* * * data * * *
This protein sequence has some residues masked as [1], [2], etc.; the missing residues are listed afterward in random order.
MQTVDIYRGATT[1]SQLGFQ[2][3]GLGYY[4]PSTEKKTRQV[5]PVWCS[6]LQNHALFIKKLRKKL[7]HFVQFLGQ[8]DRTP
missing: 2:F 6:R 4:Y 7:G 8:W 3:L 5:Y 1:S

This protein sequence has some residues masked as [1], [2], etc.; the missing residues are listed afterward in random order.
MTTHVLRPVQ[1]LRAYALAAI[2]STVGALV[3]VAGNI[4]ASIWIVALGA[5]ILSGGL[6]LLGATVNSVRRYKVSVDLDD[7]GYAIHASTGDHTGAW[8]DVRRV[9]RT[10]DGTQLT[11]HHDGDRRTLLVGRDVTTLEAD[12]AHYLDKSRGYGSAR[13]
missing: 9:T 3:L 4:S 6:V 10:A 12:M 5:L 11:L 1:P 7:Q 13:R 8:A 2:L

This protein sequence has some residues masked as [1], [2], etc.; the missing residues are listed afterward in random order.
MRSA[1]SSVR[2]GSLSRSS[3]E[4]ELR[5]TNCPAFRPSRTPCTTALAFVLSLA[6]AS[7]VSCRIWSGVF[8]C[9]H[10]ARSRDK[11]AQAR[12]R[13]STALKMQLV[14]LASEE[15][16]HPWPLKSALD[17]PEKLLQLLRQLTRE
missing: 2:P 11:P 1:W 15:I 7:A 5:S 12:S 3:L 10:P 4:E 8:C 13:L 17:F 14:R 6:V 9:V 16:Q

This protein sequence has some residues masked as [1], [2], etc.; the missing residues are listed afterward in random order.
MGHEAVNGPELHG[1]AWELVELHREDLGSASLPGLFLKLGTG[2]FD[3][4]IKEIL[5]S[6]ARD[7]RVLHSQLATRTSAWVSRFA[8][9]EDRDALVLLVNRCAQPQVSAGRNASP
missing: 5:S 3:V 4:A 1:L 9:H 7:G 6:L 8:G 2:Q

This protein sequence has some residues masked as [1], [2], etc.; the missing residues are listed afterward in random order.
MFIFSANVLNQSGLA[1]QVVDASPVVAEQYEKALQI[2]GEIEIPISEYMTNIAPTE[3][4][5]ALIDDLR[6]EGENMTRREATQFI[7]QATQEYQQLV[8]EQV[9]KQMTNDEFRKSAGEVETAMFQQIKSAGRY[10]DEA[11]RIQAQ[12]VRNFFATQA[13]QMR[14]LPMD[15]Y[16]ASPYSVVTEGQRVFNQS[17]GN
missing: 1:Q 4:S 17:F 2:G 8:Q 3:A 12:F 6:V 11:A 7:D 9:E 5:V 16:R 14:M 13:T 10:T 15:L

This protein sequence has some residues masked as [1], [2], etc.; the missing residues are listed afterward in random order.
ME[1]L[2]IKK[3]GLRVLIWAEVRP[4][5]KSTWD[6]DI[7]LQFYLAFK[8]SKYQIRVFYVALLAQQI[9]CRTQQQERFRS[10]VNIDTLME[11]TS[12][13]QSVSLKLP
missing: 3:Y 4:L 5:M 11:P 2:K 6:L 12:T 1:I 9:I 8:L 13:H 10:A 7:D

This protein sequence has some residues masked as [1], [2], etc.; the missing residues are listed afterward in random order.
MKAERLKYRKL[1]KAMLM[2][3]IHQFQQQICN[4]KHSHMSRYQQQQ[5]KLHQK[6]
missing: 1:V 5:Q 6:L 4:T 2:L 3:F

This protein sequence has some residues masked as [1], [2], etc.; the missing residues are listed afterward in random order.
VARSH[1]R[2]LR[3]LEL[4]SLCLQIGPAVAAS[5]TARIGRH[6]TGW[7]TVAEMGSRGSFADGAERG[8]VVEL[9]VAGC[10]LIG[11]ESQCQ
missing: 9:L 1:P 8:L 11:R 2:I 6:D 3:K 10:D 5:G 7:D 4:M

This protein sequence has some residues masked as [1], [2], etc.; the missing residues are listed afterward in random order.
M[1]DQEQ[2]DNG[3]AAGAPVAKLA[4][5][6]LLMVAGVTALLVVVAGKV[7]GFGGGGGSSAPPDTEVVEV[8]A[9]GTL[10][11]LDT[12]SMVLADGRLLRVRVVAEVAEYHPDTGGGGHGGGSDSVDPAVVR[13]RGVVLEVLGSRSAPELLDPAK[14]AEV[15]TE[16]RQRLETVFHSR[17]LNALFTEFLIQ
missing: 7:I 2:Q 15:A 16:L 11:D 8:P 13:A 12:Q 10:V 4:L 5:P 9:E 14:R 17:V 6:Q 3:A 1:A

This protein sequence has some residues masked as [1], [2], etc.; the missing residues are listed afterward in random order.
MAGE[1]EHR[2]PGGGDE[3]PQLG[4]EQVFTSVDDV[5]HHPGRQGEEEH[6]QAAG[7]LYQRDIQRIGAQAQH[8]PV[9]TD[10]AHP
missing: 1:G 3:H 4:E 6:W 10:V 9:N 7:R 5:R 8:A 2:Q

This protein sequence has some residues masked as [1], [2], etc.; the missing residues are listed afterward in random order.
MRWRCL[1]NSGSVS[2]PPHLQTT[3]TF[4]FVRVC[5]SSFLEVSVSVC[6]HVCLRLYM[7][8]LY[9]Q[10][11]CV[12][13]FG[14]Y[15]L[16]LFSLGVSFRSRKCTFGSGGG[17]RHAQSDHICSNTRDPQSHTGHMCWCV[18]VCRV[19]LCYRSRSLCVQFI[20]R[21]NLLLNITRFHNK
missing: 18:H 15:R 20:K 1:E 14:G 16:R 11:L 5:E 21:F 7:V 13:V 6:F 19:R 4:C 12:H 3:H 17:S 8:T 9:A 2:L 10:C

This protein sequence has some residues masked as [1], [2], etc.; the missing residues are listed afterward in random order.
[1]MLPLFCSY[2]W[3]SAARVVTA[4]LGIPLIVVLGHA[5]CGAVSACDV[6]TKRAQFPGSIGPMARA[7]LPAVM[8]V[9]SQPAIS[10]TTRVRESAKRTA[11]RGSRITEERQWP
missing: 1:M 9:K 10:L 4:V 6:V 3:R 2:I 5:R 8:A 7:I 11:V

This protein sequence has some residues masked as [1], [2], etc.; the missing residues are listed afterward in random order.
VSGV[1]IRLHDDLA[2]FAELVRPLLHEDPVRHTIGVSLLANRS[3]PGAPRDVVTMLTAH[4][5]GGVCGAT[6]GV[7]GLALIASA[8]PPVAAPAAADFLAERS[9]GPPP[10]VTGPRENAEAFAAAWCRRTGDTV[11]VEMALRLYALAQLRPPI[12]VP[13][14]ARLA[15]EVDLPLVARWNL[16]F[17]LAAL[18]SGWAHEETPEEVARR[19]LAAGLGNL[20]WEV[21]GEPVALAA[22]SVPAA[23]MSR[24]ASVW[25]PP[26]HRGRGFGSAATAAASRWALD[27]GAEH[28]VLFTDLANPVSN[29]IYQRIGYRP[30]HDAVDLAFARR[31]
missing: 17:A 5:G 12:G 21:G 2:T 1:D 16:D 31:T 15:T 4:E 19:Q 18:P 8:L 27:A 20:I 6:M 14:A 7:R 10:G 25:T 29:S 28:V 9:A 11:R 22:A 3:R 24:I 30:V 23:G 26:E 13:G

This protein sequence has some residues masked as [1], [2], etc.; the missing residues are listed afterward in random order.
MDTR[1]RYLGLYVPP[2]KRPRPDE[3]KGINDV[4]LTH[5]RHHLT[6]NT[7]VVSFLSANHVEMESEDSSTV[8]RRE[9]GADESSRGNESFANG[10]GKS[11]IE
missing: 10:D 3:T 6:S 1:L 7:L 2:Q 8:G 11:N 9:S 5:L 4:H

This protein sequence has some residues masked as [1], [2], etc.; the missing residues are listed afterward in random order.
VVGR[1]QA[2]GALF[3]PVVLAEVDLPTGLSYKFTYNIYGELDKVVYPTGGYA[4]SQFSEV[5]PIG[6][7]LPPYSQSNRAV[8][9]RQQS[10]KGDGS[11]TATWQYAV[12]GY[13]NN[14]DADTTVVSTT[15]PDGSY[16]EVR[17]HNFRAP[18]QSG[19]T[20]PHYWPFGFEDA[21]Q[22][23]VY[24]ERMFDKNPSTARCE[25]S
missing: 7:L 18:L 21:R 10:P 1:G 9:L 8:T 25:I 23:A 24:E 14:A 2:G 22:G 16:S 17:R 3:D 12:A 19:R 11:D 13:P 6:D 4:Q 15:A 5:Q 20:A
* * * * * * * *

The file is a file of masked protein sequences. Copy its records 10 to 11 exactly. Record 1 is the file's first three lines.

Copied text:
This protein sequence has some residues masked as [1], [2], etc.; the missing residues are listed afterward in random order.
MAGE[1]EHR[2]PGGGDE[3]PQLG[4]EQVFTSVDDV[5]HHPGRQGEEEH[6]QAAG[7]LYQRDIQRIGAQAQH[8]PV[9]TD[10]AHP
missing: 1:G 3:H 4:E 6:W 10:V 9:N 7:R 5:R 8:A 2:Q

This protein sequence has some residues masked as [1], [2], etc.; the missing residues are listed afterward in random order.
MRWRCL[1]NSGSVS[2]PPHLQTT[3]TF[4]FVRVC[5]SSFLEVSVSVC[6]HVCLRLYM[7][8]LY[9]Q[10][11]CV[12][13]FG[14]Y[15]L[16]LFSLGVSFRSRKCTFGSGGG[17]RHAQSDHICSNTRDPQSHTGHMCWCV[18]VCRV[19]LCYRSRSLCVQFI[20]R[21]NLLLNITRFHNK
missing: 18:H 15:R 20:K 1:E 14:G 16:R 11:L 5:E 21:F 7:V 13:V 6:F 19:R 4:C 12:H 3:H 17:S 8:T 9:A 2:L 10:C